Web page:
“It’s not like I’m goin’ out with him. He lives here in the middle of nowhere. And he’s too old. I was just flirtin’ with him, innocently. Like I always do,” she stated with a nod.
“So why did you make such a big deal out of-? Oh,” he grinned. “I see.”
“What?” Kate asked dimly.
“You were tryin’ to make Jeff jealous.”
“Nuh-huh!” Kate gasped, rather unconvincingly. “I would never do that.”
“That’s exactly what you do,” Fred pointed out, snickering. “You’re the do that girl!”
Kate giggled again, but regained posture just as fast. “Jeff’s smarter than that. He doesn’t fall for simple tricks! That would be like… manipulation!”
“And we are but the simple sex; our minds can be manipulated just like that,” he said, snapping his fingers. “And you know you know it.”
“Nuh-huh!” Kate repeated. “And don’t steal quotes from me; that’s my thing!”
Fred continued to laugh as Kate scurried out the door in some sort of lame version of a fit of rage. Elle also stared after her. “Don’t worry, Elle. I can put the bow in your hair,” Fred promised, picking her up from the bed. Elle was still clutching on to the blanket, as if she was expecting Jeff to come back any second now and take it away. Fred kissed her hair gently. “You’re my angel, sweetheart. Don’t ever forget it.”
To get Kate to stop faking moodiness, Fred let her drive for a while. She was a good driver, though the traffic in the city often made her hyper and stressed, which was never a good thing when it came to Kate. Fred trusted her to drive on main roads, though. She was less high-strung, driving on those.
Around noon, Kate was getting a bit too relaxed in her driving; mostly driving them insane with her constant singing – Fred doubted there could be anybody with a worse singing voice. “Hey, how about a break?” Jeff finally suggested after Kate’s sixth verse of ‘I’m driving through Ann Arbor’, a direct continuance of her previous song about Toledo and Cleveland.
“You’ve asked that five times in less than an hour!” Kate whined. “We’ll never get anywhere if you keep interrupting like this!”
“I think your singing is kind of making us all want to kill you,” Fred clarified. “Jeff’s just too nice to spell it out for you.”
“Actually, I’ve gone voluntarily deaf,” Jeff explained sourly.
“Oh, come on! You’re, like, a musician!” Kate beamed cheerfully. “You sing all the time and no one’s complaining about that, do they?”
“That’s because Jeff can sing,” Fred sighed tiredly. “He gets paid to sing. And you, on the other hand, suck at it.”
“Nuh-huh!” Kate objected with her new favorite expression of the day. “Jeff should know how to appreciate good music. This could be a new breakaway pop hit!”
Fred shook his head with impatience. “You’re so deluded.”
Kate sighed dismissively, letting go of the steering wheel with one hand, making Jeff and Fred yelp nervously. “You’re like Clint; so negative and sardonic,” Kate said dejectedly, quickly turning back to the road.
“Sardonic?!” Fred asked doubtfully, knowing exactly what she was referring to, and also knowing she’d gotten the words mixed up. Kate had never been a fan of treating the English language well; or wanting to speak properly or accurately, which could drive anyone insane.
“Clint who?” Jeff questioned confusedly.
“Y’know, the middle Moffatt brother. They’re four-” she ranted happily, ignoring Fred’s surly looks. “-but there’s three triplets and he’s the middle one.”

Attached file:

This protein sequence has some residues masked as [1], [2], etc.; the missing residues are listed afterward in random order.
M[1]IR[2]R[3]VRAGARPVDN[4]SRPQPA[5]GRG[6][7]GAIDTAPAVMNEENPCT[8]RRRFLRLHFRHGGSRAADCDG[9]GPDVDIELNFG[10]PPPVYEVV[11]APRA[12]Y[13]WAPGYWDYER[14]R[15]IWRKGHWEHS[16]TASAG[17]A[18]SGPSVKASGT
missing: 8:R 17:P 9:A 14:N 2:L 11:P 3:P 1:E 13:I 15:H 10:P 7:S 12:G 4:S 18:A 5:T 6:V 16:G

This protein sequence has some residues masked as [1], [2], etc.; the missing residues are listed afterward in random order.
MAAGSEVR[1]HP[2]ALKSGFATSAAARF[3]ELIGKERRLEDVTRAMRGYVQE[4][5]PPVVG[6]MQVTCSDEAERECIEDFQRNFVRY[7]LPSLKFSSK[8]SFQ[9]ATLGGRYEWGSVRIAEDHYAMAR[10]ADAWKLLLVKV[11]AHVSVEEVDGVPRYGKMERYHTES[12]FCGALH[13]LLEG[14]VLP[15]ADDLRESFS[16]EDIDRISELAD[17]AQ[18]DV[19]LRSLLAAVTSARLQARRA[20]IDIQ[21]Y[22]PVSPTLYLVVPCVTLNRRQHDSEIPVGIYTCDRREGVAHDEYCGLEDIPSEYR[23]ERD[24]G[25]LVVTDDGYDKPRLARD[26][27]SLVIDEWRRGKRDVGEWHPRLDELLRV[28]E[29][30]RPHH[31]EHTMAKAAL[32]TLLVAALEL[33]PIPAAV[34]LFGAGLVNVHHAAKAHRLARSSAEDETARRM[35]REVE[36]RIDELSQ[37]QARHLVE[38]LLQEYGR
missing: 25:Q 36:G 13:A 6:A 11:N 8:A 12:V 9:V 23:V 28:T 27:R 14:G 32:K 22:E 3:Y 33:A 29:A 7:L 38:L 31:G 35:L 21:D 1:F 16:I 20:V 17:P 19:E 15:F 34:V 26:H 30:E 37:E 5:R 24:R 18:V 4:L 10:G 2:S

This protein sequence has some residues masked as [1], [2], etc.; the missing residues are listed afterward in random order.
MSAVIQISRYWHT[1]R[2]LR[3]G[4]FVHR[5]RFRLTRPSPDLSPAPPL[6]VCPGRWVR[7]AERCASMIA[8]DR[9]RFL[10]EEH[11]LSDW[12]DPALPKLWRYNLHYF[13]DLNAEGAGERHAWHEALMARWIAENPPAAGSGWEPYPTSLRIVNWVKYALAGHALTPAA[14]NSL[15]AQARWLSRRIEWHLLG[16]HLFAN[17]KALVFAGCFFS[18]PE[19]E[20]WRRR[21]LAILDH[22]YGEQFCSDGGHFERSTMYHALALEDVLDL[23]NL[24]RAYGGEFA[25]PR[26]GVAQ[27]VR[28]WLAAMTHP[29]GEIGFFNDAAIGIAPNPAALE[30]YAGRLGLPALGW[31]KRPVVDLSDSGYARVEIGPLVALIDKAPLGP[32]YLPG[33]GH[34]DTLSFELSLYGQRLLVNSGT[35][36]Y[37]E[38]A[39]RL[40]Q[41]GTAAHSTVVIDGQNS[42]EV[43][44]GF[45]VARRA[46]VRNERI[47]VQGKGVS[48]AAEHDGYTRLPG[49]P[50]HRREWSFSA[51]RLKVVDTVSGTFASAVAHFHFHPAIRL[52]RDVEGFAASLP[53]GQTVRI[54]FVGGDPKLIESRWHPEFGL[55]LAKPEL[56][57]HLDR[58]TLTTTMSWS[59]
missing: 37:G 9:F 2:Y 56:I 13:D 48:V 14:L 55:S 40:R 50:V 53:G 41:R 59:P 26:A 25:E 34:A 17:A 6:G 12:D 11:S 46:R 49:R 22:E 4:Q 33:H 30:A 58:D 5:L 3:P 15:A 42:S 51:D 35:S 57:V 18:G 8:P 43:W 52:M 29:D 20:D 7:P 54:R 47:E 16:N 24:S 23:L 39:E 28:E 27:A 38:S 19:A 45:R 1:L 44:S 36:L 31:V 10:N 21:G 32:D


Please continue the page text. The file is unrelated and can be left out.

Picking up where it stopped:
“Three triplets?!” Fred sputtered out, hoping Kate could do the math on that one herself.
Jeff seemed as dumbfounded as before, staring at Kate in disbelief. “Moffatt who?”
“You’re supposed to know these things, oh thou musical genius!” Kate said disapprovingly.
Jeff made some sort of grimace at her, apparently torn between wanting to retort even though he risked getting an equally ridiculous answer back, and making Kate drive off the road so the talking would stop. “I don’t make a habit out of knowing every horrendous one-hit wonder band in the world,” he growled between gritted teeth.
Kate gasped dramatically. “They weren’t horrendous!”
“Kate’s room’s covered with their posters,” Fred explained to help Jeff understand the weirdness that was Kate McKinley.
“Oh, jeez,” Jeff complained, sinking deep into his seat.
“I guess you only listen to, like, boring bands like-”
Jeff sat up again, defiantly interrupting her outlay. “-those that changed the history of music, like the Stones, Beatles, Jethro Tull, Led Zeppelin-?”
“Who?” Kate asked dimly.
“Oh, you gotta be kidding me!” Jeff exclaimed fervently. “You’ve never heard of Zeppelin? And still you listen to yesterday’s crap, like The Moffatts?”
“You said you’d never heard of them!” Kate howled; Fred knew by the sound of her voice that she was mostly excited and not at all as upset as she wanted to let on.
“Well, the damn memories come flooding back to me now, you annoying half-breed!”
Kate drew an indignant breath of air and opened her mouth to bellow something back, but Fred had to interrupt their loud, albeit entertaining, discussion. “Keep it down, guys. You’re startin’ to scare Elle,” he quickly said, as Elle stirred more and more in her car seat, trying to figure out where the noise came from. “Your voices are too loud; she’ll start crying.”
“Oh, sorry,” the both mumbled, apparently forgetting every trace of Elle during their argument.
Fred held up Elle’s favorite stuffed animal; a green turtle that she loved to gnaw on when something scary came along. Distracted by the green comforter, Elle waved her hands towards the turtle in an attempt to grab it. “There you go, sweetheart,” Fred said. “No need to listen to their yelling. Just chew on your turtle.”
“You’re so pedagogical,” Kate commented from the driver’s seat. “As soon as something frightening pops up, you suggest its cure by chewing on an old turtle.”
“Oh, shut up, Katie.”